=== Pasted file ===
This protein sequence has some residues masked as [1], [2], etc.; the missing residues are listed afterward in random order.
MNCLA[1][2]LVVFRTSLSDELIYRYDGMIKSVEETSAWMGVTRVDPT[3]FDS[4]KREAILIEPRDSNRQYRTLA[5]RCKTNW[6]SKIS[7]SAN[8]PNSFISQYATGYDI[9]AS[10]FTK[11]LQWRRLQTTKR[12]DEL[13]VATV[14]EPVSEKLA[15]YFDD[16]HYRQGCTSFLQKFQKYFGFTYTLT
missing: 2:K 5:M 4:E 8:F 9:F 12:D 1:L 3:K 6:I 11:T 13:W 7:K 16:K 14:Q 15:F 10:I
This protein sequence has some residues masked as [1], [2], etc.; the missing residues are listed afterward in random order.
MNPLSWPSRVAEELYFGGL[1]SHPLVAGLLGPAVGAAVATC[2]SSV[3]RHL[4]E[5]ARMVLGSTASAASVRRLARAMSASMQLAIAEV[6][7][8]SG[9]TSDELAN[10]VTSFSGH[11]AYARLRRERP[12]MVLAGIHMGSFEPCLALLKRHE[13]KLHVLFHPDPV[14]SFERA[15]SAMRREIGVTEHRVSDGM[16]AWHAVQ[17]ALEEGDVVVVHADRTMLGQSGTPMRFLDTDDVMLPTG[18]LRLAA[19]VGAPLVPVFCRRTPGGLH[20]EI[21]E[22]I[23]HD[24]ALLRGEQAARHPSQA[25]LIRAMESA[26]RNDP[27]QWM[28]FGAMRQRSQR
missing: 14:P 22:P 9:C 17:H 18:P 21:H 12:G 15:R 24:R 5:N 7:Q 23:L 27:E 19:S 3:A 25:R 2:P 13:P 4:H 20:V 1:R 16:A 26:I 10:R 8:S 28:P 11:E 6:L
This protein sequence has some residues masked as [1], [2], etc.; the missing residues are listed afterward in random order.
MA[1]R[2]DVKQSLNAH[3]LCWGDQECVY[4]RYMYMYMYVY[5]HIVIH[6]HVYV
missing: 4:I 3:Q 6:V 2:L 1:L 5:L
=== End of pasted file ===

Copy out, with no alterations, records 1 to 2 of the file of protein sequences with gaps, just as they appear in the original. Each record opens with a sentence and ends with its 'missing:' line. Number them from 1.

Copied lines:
This protein sequence has some residues masked as [1], [2], etc.; the missing residues are listed afterward in random order.
MNCLA[1][2]LVVFRTSLSDELIYRYDGMIKSVEETSAWMGVTRVDPT[3]FDS[4]KREAILIEPRDSNRQYRTLA[5]RCKTNW[6]SKIS[7]SAN[8]PNSFISQYATGYDI[9]AS[10]FTK[11]LQWRRLQTTKR[12]DEL[13]VATV[14]EPVSEKLA[15]YFDD[16]HYRQGCTSFLQKFQKYFGFTYTLT
missing: 2:K 5:M 4:E 8:F 9:F 12:D 1:L 3:K 6:I 11:T 13:W 7:K 16:K 14:Q 15:F 10:I
This protein sequence has some residues masked as [1], [2], etc.; the missing residues are listed afterward in random order.
MNPLSWPSRVAEELYFGGL[1]SHPLVAGLLGPAVGAAVATC[2]SSV[3]RHL[4]E[5]ARMVLGSTASAASVRRLARAMSASMQLAIAEV[6][7][8]SG[9]TSDELAN[10]VTSFSGH[11]AYARLRRERP[12]MVLAGIHMGSFEPCLALLKRHE[13]KLHVLFHPDPV[14]SFERA[15]SAMRREIGVTEHRVSDGM[16]AWHAVQ[17]ALEEGDVVVVHADRTMLGQSGTPMRFLDTDDVMLPTG[18]LRLAA[19]VGAPLVPVFCRRTPGGLH[20]EI[21]E[22]I[23]HD[24]ALLRGEQAARHPSQA[25]LIRAMESA[26]RNDP[27]QWM[28]FGAMRQRSQR
missing: 14:P 22:P 9:C 17:H 18:P 21:H 12:G 15:R 24:R 5:N 7:Q 23:L 27:E 19:S 3:A 25:R 2:P 13:P 4:H 20:V 1:R 16:A 26:I 10:R 8:S 28:P 11:E 6:L